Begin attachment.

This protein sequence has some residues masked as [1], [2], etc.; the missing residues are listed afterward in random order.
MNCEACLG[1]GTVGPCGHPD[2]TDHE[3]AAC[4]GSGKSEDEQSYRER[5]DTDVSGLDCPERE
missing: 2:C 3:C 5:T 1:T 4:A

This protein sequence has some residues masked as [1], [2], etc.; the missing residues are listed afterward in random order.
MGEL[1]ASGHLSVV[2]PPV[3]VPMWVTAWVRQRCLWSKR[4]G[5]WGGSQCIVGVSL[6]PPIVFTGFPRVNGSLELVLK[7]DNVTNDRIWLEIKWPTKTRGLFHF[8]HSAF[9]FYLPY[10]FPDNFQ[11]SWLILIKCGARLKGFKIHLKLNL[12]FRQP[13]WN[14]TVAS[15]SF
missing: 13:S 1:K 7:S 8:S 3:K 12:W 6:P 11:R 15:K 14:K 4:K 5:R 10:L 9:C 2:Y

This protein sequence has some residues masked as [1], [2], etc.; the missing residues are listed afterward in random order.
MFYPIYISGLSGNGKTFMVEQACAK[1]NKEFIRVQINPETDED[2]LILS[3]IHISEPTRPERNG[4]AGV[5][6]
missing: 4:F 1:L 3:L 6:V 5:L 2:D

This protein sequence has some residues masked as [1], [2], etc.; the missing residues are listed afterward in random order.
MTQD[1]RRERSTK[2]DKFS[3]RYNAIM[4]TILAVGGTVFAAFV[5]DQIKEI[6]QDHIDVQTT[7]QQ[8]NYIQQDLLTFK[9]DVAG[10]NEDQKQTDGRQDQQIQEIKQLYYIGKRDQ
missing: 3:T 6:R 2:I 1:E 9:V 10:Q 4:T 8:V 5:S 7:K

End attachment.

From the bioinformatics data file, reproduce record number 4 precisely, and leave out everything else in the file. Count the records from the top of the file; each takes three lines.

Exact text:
This protein sequence has some residues masked as [1], [2], etc.; the missing residues are listed afterward in random order.
MTQD[1]RRERSTK[2]DKFS[3]RYNAIM[4]TILAVGGTVFAAFV[5]DQIKEI[6]QDHIDVQTT[7]QQ[8]NYIQQDLLTFK[9]DVAG[10]NEDQKQTDGRQDQQIQEIKQLYYIGKRDQ
missing: 3:T 6:R 2:I 1:E 9:V 10:Q 4:T 8:V 5:S 7:K